- Inform your physician and pharmacist about all prescription and over-the-counter drugs, vitamins, dietary supplements, and herbal products you are taking.
- Inform your doctor if you have any skin issues, infections, diabetes, or Cushing’s syndrome, a disorder brought on by excessive hormones (corticosteroids).
- If you are breastfeeding a child or intend to become pregnant, let your doctor know. Call your doctor right away if you find out you’re pregnant while taking diflorasone.
- Inform the surgeon or dentist that you are using betamethasone topical if you are having surgery, including dental surgery.
What should I do if I forget a dose?
As soon as you recall, take the missed dose. Skip the missed dose and carry on with your regular dosing plan, nevertheless, if it is almost time for the subsequent dose. To make up for a missing dose, avoid applying a second one.
What side effects can this medication cause?
Diflorasone could have negative effects. If any of these symptoms are severe or do not go away, let your doctor know right once:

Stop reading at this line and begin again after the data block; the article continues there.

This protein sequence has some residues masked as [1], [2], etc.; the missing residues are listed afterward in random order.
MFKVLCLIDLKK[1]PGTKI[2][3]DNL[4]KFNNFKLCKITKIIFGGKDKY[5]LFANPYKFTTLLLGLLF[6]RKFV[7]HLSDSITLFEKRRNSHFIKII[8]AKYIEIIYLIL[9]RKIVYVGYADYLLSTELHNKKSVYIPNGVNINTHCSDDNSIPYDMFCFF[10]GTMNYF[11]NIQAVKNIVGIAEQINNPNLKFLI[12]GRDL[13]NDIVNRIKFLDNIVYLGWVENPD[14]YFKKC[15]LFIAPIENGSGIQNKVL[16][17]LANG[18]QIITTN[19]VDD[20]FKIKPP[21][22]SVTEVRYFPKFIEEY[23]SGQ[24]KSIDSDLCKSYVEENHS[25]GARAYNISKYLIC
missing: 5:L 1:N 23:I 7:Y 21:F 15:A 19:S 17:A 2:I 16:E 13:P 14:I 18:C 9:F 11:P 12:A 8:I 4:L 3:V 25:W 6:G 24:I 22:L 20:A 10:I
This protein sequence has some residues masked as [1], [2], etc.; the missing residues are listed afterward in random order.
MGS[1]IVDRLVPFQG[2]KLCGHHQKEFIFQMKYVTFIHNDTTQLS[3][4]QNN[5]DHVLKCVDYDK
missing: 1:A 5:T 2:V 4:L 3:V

- Skin that is burning, itchy, irritated, red, or dry or cracked
- Higher hair growth
- Alteration in skin tone
- Skin that is glossy or bruised
- Rash or small red pimples around the mouth
- Small skin bumps that are white or red
Some adverse effects can be very harmful. Call your doctor right away if you have any of the following symptoms:
- Redness, swelling, pustules, or other symptoms of a skin infection where you used the diflorasone cream.
- Alterations in the body’s fat distribution
- Unexpected weight gain
- Strange fatigue
- Muscular tremor
- Moodiness and depression
Children who use topical diflorasone may be more likely to experience negative side effects, such as reduced growth and delayed weight gain. Discuss the dangers of giving your child medication topically with your doctor.
There may be more negative effects with difflorasone. If you experience any strange issues while taking this drug, call your doctor right away.
You or your doctor can submit a report to the Food and Drug Administration’s (FDA) MedWatch Adverse Event Reporting program online at http://www.fda.gov/Safety/MedWatch or by phone at 1-800-332-1088 if you have a serious side event.